Everything You Should Know About GM’s Ignition Switch Recall
General Motors CEO Mary Barra announced Thursday, April 10, that she placed two GM engineers on paid leave following an ongoing internal investigation into the faulty ignition switches that caused the recall of 2.62 million vehicles worldwide.
The ignition switches on several GM models, including the Chevrolet Cobalt, revealed to be faulty as they were prone to prematurely shifting out of the “run” position. The shift caused the engine to shut down, eliminating power assist for steering, brakes, and airbags.
The first known death to be related to the faulty ignition switch occurred in 2005. In 2007, the National Highway Traffic Safety Administration discovered a connection between this death and the faulty ignition switch, but no investigation was made. Former head of the NHTSA, Joan Claybrook, heavily criticized her former employer for not pursuing an investigation. She asserted that the NHTSA and the auto industry have developed a cozy relationship in which an employee of the NHTSA is “very gentle on [auto companies] because you want them to hire you.”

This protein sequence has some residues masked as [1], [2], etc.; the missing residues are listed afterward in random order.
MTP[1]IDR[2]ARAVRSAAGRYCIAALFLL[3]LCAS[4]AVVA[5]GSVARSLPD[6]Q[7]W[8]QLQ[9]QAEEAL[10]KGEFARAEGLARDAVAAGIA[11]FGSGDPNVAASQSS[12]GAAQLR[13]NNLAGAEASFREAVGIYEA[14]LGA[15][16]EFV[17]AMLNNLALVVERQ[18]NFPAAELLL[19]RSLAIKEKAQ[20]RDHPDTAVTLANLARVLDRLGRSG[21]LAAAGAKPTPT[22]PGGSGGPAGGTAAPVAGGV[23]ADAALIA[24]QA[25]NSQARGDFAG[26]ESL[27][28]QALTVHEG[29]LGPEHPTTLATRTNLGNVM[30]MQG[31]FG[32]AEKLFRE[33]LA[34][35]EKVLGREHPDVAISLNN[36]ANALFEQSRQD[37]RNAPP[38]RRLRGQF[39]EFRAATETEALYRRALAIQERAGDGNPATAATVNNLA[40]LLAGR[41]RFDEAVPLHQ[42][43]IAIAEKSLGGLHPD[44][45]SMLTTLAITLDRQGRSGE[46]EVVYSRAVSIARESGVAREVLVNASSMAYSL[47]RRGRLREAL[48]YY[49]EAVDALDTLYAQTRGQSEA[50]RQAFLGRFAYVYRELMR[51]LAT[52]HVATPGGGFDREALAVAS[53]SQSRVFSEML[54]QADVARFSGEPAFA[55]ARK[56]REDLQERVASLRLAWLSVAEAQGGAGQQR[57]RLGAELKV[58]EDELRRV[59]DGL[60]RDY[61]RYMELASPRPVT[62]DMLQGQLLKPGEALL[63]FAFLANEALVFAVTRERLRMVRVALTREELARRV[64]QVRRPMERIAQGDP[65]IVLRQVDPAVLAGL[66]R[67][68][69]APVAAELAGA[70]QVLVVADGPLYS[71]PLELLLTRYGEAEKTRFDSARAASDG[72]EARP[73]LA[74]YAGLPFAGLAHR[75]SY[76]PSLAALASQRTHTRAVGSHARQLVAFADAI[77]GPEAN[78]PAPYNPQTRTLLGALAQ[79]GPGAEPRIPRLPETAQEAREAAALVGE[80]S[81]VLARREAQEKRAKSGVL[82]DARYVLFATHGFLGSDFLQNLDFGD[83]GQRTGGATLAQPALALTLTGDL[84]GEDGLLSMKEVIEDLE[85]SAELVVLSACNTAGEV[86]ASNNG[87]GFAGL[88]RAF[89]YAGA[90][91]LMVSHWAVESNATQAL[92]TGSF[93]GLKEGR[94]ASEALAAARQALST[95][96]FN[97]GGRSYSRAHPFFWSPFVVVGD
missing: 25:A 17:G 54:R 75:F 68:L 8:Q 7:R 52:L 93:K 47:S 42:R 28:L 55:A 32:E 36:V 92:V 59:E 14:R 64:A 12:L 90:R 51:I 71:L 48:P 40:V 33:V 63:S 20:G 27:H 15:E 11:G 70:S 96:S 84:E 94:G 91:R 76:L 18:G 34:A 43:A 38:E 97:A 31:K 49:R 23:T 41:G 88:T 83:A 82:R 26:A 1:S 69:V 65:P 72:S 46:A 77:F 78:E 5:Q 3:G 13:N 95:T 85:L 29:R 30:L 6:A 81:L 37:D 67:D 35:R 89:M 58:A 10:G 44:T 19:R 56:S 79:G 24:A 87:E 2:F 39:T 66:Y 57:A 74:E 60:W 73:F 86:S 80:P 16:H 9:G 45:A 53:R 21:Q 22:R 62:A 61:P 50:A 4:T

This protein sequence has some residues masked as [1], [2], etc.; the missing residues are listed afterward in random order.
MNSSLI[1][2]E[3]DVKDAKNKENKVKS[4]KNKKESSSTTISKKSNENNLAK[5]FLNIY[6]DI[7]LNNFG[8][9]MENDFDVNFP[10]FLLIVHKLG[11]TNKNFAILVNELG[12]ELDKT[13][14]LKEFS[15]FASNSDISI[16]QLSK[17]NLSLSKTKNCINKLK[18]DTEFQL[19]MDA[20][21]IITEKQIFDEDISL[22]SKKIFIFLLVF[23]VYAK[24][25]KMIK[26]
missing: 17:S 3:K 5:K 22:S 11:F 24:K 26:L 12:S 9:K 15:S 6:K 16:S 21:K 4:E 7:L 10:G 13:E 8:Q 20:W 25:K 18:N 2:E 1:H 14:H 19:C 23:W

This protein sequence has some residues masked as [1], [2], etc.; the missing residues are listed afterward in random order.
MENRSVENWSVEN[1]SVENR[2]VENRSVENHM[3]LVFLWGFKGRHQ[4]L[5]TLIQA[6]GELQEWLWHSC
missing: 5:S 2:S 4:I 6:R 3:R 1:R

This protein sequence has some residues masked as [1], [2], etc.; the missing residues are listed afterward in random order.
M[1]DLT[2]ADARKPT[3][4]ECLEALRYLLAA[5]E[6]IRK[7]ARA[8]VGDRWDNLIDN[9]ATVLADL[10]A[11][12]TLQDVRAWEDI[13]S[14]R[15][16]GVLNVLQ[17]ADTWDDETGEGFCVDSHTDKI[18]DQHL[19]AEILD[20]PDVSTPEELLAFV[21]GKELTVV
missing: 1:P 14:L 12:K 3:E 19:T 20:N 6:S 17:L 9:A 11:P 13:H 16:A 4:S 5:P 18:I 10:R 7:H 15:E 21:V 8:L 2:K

The defect has since been linked to 31 crashes and 12 deaths in the United States, as well as a fatal crash in Canada. My Rhode Island personal injury law firm stresses that if you had a problem with a GM car, especially if you were injured while driving, come forward and seek legal assistance. GM may have known about your car’s problems and chose to do nothing about it.
For the brave souls who will continue to drive the faulty GM models, check out the General Motors safety plan. Taking these recommended steps will hopefully prevent any future auto accident personal injury.